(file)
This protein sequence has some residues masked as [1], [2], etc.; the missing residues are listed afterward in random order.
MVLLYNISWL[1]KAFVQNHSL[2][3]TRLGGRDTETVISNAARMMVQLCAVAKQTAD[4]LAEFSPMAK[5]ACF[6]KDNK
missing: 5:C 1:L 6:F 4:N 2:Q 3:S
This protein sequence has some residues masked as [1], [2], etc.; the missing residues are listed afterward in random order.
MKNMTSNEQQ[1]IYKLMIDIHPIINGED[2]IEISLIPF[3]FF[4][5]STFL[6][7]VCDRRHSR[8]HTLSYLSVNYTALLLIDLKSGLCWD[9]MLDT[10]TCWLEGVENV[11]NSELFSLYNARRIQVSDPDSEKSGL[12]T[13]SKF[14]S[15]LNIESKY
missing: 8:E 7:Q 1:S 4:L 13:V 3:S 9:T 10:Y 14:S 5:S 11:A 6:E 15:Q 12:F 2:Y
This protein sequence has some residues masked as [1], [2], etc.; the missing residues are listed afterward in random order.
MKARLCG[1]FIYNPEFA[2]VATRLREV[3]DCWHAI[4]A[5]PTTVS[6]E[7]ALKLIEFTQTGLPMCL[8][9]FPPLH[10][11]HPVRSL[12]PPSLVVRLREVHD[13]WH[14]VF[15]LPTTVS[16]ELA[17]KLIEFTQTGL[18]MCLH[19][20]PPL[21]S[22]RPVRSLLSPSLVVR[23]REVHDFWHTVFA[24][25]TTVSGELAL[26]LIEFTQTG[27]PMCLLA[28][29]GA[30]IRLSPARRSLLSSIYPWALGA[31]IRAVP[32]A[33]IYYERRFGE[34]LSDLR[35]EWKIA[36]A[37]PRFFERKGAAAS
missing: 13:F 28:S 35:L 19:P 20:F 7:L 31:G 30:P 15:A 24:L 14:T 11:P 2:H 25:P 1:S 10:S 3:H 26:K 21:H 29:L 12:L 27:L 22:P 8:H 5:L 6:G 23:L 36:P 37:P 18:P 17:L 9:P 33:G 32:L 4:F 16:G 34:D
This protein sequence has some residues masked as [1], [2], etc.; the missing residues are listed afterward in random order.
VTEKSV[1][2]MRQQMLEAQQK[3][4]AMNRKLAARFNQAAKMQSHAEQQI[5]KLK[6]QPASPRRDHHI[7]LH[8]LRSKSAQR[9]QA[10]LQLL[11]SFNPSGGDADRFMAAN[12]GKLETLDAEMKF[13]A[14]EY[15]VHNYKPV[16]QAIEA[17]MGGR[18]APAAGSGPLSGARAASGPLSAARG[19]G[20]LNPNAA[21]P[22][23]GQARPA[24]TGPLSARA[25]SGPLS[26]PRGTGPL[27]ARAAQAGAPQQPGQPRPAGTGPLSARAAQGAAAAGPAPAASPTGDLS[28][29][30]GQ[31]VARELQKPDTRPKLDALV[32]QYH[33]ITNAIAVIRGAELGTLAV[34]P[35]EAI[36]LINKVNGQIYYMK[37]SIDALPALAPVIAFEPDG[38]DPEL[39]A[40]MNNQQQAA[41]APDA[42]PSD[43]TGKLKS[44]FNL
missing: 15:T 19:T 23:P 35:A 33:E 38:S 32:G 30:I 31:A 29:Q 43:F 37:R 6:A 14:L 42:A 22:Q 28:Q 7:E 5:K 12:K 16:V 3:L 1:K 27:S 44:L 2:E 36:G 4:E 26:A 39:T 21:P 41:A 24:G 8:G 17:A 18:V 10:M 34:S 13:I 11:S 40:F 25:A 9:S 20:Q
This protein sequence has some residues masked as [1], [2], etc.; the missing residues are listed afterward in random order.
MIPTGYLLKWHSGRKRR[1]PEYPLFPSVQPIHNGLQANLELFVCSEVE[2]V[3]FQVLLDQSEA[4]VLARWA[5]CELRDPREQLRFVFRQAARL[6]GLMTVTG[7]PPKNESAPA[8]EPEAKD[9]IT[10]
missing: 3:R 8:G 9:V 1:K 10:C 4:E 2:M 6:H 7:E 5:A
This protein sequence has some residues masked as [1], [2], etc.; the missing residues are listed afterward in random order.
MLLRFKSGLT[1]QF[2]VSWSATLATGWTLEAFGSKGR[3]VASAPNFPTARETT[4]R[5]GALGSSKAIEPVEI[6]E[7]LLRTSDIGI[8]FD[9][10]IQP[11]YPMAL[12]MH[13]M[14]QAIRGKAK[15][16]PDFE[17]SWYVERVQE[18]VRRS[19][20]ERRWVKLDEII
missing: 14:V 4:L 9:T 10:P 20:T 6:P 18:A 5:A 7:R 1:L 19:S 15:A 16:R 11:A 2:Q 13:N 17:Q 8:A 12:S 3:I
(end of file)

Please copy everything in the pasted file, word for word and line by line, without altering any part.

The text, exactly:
This protein sequence has some residues masked as [1], [2], etc.; the missing residues are listed afterward in random order.
MVLLYNISWL[1]KAFVQNHSL[2][3]TRLGGRDTETVISNAARMMVQLCAVAKQTAD[4]LAEFSPMAK[5]ACF[6]KDNK
missing: 5:C 1:L 6:F 4:N 2:Q 3:S
This protein sequence has some residues masked as [1], [2], etc.; the missing residues are listed afterward in random order.
MKNMTSNEQQ[1]IYKLMIDIHPIINGED[2]IEISLIPF[3]FF[4][5]STFL[6][7]VCDRRHSR[8]HTLSYLSVNYTALLLIDLKSGLCWD[9]MLDT[10]TCWLEGVENV[11]NSELFSLYNARRIQVSDPDSEKSGL[12]T[13]SKF[14]S[15]LNIESKY
missing: 8:E 7:Q 1:S 4:L 13:V 3:S 9:T 10:Y 14:S 5:S 11:A 6:E 15:Q 12:F 2:Y
This protein sequence has some residues masked as [1], [2], etc.; the missing residues are listed afterward in random order.
MKARLCG[1]FIYNPEFA[2]VATRLREV[3]DCWHAI[4]A[5]PTTVS[6]E[7]ALKLIEFTQTGLPMCL[8][9]FPPLH[10][11]HPVRSL[12]PPSLVVRLREVHD[13]WH[14]VF[15]LPTTVS[16]ELA[17]KLIEFTQTGL[18]MCLH[19][20]PPL[21]S[22]RPVRSLLSPSLVVR[23]REVHDFWHTVFA[24][25]TTVSGELAL[26]LIEFTQTG[27]PMCLLA[28][29]GA[30]IRLSPARRSLLSSIYPWALGA[31]IRAVP[32]A[33]IYYERRFGE[34]LSDLR[35]EWKIA[36]A[37]PRFFERKGAAAS
missing: 13:F 28:S 35:L 19:P 20:F 7:L 31:G 30:P 15:A 24:L 14:T 11:P 2:H 25:P 1:S 10:S 3:H 26:K 21:H 29:L 12:L 27:L 22:P 8:H 5:L 6:G 23:L 36:P 37:P 18:P 17:L 9:P 33:G 32:L 4:F 16:G 34:D
This protein sequence has some residues masked as [1], [2], etc.; the missing residues are listed afterward in random order.
VTEKSV[1][2]MRQQMLEAQQK[3][4]AMNRKLAARFNQAAKMQSHAEQQI[5]KLK[6]QPASPRRDHHI[7]LH[8]LRSKSAQR[9]QA[10]LQLL[11]SFNPSGGDADRFMAAN[12]GKLETLDAEMKF[13]A[14]EY[15]VHNYKPV[16]QAIEA[17]MGGR[18]APAAGSGPLSGARAASGPLSAARG[19]G[20]LNPNAA[21]P[22][23]GQARPA[24]TGPLSARA[25]SGPLS[26]PRGTGPL[27]ARAAQAGAPQQPGQPRPAGTGPLSARAAQGAAAAGPAPAASPTGDLS[28][29][30]GQ[31]VARELQKPDTRPKLDALV[32]QYH[33]ITNAIAVIRGAELGTLAV[34]P[35]EAI[36]LINKVNGQIYYMK[37]SIDALPALAPVIAFEPDG[38]DPEL[39]A[40]MNNQQQAA[41]APDA[42]PSD[43]TGKLKS[44]FNL
missing: 15:T 19:T 23:P 35:A 33:E 38:S 32:G 30:I 31:A 29:Q 43:F 37:R 6:A 14:L 42:A 22:Q 28:Q 7:E 5:K 12:K 16:V 3:L 1:K 27:S 44:L 2:E 36:G 4:E 26:A 39:T 21:P 41:A 24:G 8:G 17:A 18:V 10:M 34:S 13:I 11:S 40:F 25:A 9:S 20:Q
This protein sequence has some residues masked as [1], [2], etc.; the missing residues are listed afterward in random order.
MIPTGYLLKWHSGRKRR[1]PEYPLFPSVQPIHNGLQANLELFVCSEVE[2]V[3]FQVLLDQSEA[4]VLARWA[5]CELRDPREQLRFVFRQAARL[6]GLMTVTG[7]PPKNESAPA[8]EPEAKD[9]IT[10]
missing: 3:R 8:G 9:V 1:K 10:C 4:E 2:M 6:H 7:E 5:A
This protein sequence has some residues masked as [1], [2], etc.; the missing residues are listed afterward in random order.
MLLRFKSGLT[1]QF[2]VSWSATLATGWTLEAFGSKGR[3]VASAPNFPTARETT[4]R[5]GALGSSKAIEPVEI[6]E[7]LLRTSDIGI[8]FD[9][10]IQP[11]YPMAL[12]MH[13]M[14]QAIRGKAK[15][16]PDFE[17]SWYVERVQE[18]VRRS[19][20]ERRWVKLDEII
missing: 14:V 4:L 9:T 10:P 20:T 6:P 18:A 5:A 7:R 1:L 19:S 15:A 16:R 11:A 2:Q 13:N 17:Q 8:A 12:S 3:I